Camila Villafañe

By Camila Villafañe

LifeBuzz Staff

Worker Discovers Well-Preserved Dinosaur Fossil In Old Mine.

Walnut Colored Lumps

Walnut Colored Lumps

Suncor Energy YouTube

At some point in the early afternoon, the excavator bucket hit against something that was much harder than conventional rock. Funk suddenly stopped what he was doing and brought the bucket up. Then he emptied the contents next to the pit, but that’s when he saw something odd. The lumps were big and they looked like rocks, but their color was similar to that of a walnut. Something about this told him these rocks were important. So, he turned his equipment off and notified his boss.

Funky Patterns

Funky Patterns

CBC.ca

Mike Gratton came over to take a look at Funk’s discovery. He was the site’s supervisor. But as he crouched over to study the lumps, he couldn’t help but wonder what they were. The rocks had rows of light-brown colored disks and a gray stone in between. In his 12 years of experience, Funk had discovered fossilized wood and petrified tree stumps. But this was way different. “We gotta get this checked out,” Gratton told Funk. And that’s when the men were truly petrified.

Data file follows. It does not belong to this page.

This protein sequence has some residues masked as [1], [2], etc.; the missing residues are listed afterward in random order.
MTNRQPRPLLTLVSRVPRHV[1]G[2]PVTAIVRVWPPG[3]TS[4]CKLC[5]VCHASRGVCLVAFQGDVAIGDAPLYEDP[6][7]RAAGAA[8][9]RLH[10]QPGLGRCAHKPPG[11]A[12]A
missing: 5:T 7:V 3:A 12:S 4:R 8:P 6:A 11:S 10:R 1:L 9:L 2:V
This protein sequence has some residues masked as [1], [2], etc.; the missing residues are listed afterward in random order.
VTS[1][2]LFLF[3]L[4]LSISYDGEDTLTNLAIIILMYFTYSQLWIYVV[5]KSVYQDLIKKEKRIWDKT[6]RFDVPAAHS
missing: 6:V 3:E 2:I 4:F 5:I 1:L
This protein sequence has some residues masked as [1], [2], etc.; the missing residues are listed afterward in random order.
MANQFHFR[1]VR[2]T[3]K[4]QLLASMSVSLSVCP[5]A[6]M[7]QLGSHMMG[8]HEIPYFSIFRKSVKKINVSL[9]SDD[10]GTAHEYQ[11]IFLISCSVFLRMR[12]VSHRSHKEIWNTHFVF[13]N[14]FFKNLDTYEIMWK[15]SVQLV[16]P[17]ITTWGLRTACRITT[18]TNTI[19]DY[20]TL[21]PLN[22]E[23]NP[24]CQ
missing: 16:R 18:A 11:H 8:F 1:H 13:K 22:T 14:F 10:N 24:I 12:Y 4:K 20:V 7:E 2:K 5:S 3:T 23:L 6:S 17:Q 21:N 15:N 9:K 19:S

Getting An Expert Opinion

Getting An Expert Opinion

Suncor Energy YouTube

“It was definitely nothing we had ever seen before,” said Funk. He and Gratton decided to reach out to the higher-ups about this odd-looking discovery. The company contacted the Royal Tyrrell Museum of Paleontology in Drumheller, which was 420 miles from the site. The men were convinced they had uncovered an ancient relic. The museum sent Dr. Donald Henderson, who’s a dinosaur curator, and Darren Tanke, a veteran tech, to check out the unusual stones. Suncor paid for their flight expenses. But the real work was still ahead of them.

12-Hour Shifts

12-Hour Shifts

Suncor Energy YouTube

The lumps were examined by Henderson and Tanke to see if these were parts of a dinosaur fossil. To do that, they had to extract all of the remains. Suncor excavators lent the two men several hands in order to dig through the rock. They worked in 12-hour shifts. Eventually, the fossil was finally removed from the rockface, all except for the bottom part. And that would prove to be a challenge too.

Disaster Struck

Disaster Struck

Suncor Energy YouTube

The excavators had managed to wear down the rock to a 15,000-pound protuberance where the fossil had remained for millions of years. Now, they had to get it out, so the team dug two tunnels underneath the stone block and added wood beams within. This allowed them to whittle down the remaining rocks. Then they placed slings on the ends of the beams to lift the whole structure from the ground. But disaster struck when the machine was activated.

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